Photo scandal sheds light on police procedure

Hong Kong police were forced to release their only remaining suspect in the nude photos scandal after a court gave an interim ruling that the pictures allegedly distributed were indecent, but not obscene.

Chung Yik-tin was released after being held in custody for two weeks.

The ruling undermined the Justice Department case against Chung and prompted further calls for review of police procedures. The magistrate gave Chung a stern rebuke, but awarded him HK$18,000 ($2,100) in legal costs. Legal experts say that Chung can now sue for damages.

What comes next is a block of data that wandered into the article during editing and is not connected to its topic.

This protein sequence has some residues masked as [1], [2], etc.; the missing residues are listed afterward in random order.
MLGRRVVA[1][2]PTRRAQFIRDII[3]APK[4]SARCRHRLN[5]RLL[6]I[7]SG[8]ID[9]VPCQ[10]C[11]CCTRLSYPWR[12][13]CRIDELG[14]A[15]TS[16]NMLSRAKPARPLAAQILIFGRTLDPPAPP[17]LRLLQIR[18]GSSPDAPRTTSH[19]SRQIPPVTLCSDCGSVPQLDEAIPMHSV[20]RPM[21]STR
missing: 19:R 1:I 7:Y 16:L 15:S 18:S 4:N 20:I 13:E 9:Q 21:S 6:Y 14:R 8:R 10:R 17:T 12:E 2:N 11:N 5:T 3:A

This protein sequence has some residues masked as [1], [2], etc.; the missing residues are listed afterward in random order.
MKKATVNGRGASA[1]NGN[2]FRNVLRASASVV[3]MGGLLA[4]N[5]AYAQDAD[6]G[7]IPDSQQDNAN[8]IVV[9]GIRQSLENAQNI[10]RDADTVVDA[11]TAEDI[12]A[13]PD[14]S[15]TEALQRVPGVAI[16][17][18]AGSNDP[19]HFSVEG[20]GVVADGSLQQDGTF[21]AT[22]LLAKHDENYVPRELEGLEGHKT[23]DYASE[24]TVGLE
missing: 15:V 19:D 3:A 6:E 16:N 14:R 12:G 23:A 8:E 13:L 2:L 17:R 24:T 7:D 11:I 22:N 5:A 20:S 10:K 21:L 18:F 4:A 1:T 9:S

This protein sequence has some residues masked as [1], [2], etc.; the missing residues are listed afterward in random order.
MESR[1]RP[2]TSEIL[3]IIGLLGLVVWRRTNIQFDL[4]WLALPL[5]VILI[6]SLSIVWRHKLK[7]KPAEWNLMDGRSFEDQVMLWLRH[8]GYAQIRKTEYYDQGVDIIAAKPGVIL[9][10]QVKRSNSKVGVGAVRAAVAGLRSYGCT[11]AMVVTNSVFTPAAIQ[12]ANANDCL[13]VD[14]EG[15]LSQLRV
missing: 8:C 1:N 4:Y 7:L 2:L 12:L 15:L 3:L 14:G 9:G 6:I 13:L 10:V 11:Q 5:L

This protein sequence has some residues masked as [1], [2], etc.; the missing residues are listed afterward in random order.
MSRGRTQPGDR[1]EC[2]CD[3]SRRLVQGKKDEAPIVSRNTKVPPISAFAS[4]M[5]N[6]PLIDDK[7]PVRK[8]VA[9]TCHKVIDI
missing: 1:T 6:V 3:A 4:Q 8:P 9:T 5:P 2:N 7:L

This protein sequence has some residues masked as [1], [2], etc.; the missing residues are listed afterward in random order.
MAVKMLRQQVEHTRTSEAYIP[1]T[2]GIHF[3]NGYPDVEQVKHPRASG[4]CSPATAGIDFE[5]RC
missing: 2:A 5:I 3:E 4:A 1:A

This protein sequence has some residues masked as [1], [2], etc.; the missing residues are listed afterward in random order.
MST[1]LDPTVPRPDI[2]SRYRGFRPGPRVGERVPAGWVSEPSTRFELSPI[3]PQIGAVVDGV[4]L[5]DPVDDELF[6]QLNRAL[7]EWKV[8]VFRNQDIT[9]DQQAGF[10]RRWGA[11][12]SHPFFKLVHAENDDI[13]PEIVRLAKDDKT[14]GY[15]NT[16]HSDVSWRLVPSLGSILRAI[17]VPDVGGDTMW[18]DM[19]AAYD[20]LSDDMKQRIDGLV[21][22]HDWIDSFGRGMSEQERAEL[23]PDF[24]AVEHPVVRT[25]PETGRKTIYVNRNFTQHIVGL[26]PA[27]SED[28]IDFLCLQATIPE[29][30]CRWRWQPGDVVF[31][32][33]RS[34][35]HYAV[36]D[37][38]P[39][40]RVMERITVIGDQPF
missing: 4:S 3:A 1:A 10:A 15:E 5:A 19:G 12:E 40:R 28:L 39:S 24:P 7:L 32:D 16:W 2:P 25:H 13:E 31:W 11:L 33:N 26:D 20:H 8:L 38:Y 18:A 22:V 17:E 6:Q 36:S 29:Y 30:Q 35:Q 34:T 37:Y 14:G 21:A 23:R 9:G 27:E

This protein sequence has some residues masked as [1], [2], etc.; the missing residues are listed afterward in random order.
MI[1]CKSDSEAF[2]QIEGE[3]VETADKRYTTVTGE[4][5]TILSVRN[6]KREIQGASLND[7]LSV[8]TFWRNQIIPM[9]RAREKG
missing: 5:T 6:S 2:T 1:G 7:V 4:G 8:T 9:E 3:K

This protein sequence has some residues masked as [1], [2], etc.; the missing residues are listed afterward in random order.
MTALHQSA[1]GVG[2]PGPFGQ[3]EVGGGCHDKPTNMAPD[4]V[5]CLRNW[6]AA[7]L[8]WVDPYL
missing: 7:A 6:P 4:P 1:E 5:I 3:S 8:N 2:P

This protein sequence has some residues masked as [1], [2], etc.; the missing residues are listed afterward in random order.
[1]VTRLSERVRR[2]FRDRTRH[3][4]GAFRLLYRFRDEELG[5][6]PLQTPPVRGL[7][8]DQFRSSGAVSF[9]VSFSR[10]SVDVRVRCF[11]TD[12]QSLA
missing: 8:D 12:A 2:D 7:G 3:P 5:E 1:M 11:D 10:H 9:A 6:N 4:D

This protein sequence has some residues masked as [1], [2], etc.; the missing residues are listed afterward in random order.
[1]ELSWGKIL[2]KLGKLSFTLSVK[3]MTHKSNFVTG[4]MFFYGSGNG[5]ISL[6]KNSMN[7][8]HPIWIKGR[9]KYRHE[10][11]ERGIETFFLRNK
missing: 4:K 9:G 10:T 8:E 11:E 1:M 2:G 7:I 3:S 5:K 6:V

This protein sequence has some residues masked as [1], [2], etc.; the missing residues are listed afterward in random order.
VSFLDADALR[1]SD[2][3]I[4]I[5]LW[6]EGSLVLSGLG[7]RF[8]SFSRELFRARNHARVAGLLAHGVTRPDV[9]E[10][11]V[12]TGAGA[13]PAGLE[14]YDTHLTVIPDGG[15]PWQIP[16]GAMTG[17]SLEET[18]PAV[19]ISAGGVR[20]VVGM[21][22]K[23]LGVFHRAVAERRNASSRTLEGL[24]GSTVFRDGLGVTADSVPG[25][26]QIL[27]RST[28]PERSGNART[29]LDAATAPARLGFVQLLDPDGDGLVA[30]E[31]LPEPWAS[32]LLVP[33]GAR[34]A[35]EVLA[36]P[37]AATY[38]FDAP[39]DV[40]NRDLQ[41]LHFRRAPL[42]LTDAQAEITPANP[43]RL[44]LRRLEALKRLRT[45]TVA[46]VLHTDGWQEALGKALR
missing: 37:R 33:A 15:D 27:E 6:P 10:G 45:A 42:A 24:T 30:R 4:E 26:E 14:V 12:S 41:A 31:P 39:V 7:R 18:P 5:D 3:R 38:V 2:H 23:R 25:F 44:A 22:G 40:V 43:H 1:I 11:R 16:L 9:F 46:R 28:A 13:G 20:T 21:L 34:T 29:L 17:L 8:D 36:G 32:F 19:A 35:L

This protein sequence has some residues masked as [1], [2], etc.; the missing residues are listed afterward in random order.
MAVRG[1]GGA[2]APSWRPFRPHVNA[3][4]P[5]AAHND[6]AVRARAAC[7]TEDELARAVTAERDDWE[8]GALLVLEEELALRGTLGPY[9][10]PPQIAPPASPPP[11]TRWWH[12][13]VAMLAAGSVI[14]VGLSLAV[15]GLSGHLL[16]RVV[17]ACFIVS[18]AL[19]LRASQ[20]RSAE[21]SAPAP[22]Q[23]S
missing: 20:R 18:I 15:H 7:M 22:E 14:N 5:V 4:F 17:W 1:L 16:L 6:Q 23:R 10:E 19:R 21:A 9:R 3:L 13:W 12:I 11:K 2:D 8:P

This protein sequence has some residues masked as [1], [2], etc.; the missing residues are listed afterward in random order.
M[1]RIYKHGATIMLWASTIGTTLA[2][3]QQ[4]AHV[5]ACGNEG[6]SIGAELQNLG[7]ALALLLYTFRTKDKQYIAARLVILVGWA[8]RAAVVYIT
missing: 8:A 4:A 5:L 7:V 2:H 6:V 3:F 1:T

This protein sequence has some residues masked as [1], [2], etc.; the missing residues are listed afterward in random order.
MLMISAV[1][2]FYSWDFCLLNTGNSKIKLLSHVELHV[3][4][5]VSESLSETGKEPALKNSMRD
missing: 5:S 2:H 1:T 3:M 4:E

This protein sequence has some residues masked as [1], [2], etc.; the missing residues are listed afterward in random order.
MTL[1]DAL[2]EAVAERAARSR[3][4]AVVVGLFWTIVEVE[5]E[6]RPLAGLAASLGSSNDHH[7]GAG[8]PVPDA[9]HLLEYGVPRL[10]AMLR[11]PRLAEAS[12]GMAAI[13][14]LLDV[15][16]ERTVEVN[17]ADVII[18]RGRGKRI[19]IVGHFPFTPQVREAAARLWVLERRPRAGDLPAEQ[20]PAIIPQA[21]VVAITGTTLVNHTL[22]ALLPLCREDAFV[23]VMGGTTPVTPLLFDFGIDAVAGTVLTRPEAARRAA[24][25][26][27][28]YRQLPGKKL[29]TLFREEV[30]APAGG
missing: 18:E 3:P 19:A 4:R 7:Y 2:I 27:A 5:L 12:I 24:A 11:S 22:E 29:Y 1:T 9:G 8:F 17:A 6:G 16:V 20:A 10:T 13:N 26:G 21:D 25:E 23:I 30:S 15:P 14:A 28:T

The case, which involves the circulation of thousands of explicit photographs of singer-actor Edison Chen and at least seven female celebrities, has caused moral outrage in Hong Kong and China. It has also led to a backlash against the police and authorities.

The Obscene Articles Tribunal said Sunday that while it had been consulted by the print press and one TV station over the Chen photos, the police had not sought its advice.

The collapse of the case against Chung has added to claims that the police made arrests in order to intimidate the public. Opinion polls suggest that half of Hong Kong respondents believe police actions were mainly aimed at stopping circulation of the pictures.

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